Matthew 10:35: Do not think that I have come to bring peace to the earth; I have not come to bring peace but a sword.
The movie Wreck it Ralph (Disney 2012) is about Ralph who doesn’t want to be a villain in the arcade game any more and thinks that if he goes into another game he can be a hero and gain respect. Of course when he goes into another game he kind of wrecks the game. And the movie then is about how he works with a princess to fix the mess he made and in the end he is a hero.
And I want you to think of the times when maybe you wrecked it. It seems to be a fairly human thing, you know, to have the ability to wreck things. In fact one of the first games I played with my granddaughter Spencer before she could even walk, was that I would build a tower out of blocks and she would come and wreck it and knock it down. All of us have stories of wrecked relationships, of personal failure, of leaving a trail of wreckage at work, or at home, or at church or wherever. We all have said things we regret, hurt people, acted foolishly, and made mistakes. Every one of us has been a “Wreck it Ralph” in some ways, sometimes intentionally, sometimes unintentionally.
One time a bishop met with a man and his son and the bishop asked them what they did to celebrate Christmas. The man named Fred explained to the bishop and to his son, Sam that they would get up on Christmas morning, open their presents and then go to church. Sam replied “Church?! On Christmas? We’re going to go to church on Christmas?” Fred patiently explained, “Of course, that’s what Christmas is all about. It’s about Jesus’ birth and God coming to us.” Sam said, “I know, I know, I know! But Christmas! Church wrecks everything!” The church wrecks everything. Yes it does. And the reason we come to church is to meet the child who was born to wreck everything.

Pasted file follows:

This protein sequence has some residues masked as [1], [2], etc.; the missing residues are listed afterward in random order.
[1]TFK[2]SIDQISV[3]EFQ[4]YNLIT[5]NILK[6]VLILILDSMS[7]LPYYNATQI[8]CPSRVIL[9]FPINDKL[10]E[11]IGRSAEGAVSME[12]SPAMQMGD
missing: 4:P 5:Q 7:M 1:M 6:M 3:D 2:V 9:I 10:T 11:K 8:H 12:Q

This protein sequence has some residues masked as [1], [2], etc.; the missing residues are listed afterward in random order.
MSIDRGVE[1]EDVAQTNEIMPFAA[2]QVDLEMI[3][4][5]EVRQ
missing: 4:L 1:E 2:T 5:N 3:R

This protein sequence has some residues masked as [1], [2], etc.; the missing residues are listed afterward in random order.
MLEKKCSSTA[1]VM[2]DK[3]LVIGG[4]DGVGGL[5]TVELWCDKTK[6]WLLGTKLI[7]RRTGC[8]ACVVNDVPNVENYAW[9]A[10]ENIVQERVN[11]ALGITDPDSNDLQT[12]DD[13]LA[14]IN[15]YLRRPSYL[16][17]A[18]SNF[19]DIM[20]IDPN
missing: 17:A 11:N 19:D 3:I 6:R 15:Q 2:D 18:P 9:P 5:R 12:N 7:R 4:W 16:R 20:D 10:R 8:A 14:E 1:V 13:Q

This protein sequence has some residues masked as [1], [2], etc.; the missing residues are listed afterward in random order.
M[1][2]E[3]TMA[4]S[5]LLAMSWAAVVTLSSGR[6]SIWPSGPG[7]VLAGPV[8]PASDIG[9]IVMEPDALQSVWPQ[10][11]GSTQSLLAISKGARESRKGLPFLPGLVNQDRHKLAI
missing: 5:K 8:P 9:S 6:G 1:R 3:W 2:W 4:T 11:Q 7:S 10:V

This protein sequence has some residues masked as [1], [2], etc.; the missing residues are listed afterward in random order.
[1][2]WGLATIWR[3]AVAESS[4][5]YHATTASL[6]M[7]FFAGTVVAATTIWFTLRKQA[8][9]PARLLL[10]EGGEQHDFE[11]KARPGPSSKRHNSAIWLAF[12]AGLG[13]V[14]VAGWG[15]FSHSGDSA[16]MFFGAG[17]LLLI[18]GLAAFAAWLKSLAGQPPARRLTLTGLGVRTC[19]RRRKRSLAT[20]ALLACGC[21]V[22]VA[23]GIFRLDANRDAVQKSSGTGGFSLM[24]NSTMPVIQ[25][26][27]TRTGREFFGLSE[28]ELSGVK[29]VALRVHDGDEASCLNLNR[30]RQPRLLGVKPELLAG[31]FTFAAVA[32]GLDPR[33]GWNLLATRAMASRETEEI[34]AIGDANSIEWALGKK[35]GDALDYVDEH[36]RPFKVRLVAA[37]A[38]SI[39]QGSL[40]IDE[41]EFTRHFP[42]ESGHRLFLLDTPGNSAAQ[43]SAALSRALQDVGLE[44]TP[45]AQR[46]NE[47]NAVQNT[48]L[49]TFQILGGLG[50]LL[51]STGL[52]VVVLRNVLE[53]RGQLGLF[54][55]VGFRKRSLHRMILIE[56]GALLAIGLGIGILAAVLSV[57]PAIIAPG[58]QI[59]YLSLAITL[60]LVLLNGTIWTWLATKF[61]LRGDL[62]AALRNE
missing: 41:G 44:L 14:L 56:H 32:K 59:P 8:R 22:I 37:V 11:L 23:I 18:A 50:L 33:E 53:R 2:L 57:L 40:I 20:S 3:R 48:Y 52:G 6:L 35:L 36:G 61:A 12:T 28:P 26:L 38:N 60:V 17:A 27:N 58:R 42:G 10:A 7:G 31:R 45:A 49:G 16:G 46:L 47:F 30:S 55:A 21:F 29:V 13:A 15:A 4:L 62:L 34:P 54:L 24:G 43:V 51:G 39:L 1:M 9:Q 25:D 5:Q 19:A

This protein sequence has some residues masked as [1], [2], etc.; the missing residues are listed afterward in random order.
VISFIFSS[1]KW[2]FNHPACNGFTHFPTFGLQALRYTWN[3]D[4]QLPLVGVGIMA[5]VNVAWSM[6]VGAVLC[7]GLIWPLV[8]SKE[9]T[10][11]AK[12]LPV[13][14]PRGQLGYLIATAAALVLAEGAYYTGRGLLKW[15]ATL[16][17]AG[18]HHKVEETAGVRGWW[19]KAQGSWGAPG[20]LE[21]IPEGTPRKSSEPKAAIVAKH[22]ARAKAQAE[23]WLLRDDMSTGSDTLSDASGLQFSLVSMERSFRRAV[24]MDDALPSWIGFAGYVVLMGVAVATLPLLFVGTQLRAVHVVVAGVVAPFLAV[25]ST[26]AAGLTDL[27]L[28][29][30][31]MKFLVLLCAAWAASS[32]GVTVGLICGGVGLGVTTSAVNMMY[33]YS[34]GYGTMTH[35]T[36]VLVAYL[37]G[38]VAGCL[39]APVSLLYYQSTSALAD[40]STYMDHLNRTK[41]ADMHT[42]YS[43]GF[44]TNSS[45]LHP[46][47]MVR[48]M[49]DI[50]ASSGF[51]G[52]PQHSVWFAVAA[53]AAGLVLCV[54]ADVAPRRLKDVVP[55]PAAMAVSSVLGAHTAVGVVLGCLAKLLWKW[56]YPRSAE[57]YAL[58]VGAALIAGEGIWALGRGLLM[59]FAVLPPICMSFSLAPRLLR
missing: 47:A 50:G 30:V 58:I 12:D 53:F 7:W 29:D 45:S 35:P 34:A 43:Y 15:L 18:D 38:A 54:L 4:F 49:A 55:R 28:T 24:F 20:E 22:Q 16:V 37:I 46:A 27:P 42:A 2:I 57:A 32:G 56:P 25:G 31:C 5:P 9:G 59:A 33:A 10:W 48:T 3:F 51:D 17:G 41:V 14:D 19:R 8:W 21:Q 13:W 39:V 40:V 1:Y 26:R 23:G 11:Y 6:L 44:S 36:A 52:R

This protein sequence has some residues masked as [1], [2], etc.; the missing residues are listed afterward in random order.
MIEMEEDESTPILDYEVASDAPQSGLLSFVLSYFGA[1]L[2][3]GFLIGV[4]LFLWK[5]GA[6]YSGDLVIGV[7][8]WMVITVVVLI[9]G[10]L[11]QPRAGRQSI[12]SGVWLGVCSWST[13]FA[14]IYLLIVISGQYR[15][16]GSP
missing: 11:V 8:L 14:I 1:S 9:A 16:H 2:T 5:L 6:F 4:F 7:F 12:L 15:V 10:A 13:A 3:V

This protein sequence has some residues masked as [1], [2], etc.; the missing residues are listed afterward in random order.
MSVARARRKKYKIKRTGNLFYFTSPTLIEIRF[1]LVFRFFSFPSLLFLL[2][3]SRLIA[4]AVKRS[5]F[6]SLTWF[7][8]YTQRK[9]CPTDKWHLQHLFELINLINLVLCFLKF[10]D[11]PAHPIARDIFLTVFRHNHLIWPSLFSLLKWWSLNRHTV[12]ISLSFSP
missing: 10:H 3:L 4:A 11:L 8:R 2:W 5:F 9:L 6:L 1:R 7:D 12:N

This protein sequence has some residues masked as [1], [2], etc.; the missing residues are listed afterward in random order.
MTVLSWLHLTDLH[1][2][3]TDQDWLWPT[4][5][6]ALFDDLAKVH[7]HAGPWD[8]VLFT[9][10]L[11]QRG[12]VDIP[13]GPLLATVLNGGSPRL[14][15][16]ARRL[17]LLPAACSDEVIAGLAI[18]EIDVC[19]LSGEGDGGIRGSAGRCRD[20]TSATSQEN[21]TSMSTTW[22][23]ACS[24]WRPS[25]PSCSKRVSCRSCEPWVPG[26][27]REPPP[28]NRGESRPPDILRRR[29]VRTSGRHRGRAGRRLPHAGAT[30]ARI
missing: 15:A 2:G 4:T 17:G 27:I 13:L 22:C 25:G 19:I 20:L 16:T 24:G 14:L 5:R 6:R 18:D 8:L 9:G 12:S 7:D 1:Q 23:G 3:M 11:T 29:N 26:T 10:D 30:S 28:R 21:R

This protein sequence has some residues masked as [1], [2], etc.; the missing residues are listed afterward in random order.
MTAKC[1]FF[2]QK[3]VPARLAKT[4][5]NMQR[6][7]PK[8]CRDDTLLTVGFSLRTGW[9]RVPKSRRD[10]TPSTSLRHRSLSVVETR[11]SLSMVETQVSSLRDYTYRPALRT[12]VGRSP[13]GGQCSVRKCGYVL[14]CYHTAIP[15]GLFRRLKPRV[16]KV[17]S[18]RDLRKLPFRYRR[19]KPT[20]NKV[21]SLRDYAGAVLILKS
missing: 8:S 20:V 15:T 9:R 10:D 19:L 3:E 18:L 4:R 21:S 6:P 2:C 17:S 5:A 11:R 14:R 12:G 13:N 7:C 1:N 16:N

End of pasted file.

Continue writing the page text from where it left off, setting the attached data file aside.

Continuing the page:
It is the side to Jesus we don’t like to talk about. And it may be upsetting in an age where terrorism and violence always seem to be in the news to hear the words of the one born in a manger, that he hasn’t come to bring peace but a sword. But the sword that Jesus brings I think is the sword of truth, and the truth is that this world hurts a lot of people and is broken and so Jesus came to wreck the world as we know it.
I think Jesus came to wreck the whole system that thinks that people are expendable. Jesus came to wreck the systems of the world that deny a cup of cold water to someone in need. Jesus came to wreck the political systems that determine who is in and who is out. Jesus came to wreck the economic systems that make a very few people fantastically wealthy and the vast majority of the people in this world poor as church mice. Jesus came to wreck our world wide tribalism, that pits one tribe against another in competition, enmity, violence or envy, whether that be race, culture, political parties, ethnic groups, or faith traditions.
Jesus came to wreck our fear or death and exclusion, by telling us that we are all loved and included and that there is love and acceptance with him in this life and beyond the grave. Jesus came to wreck our view of the world which puts us at the centre of it, and everyone else a lesser light, and instead replace it with a view that love is the centre of the world and service to others is the way to be. Jesus even came to wreck our sense of family life, so that we would embrace a wider view of family, that all people are God’s children.
Jesus came to destroy our egos, …our selfishness, our self-centredness…which is the source of all our sin. Jesus came to wreck our value systems, which says that people are valued for their power, their wealth, their possessions, their looks, their talent or their heritage. I don’t know about you, but when I hold up the sword of truth to my own life, there are few things that Jesus needs to wreck.
For Jesus says: (and I paraphrase) For everyone who seeks to save their life will lose it, and those who let their lives be wrecked for my sake, will find life. Amen
First Presbyterian Church, Edmonton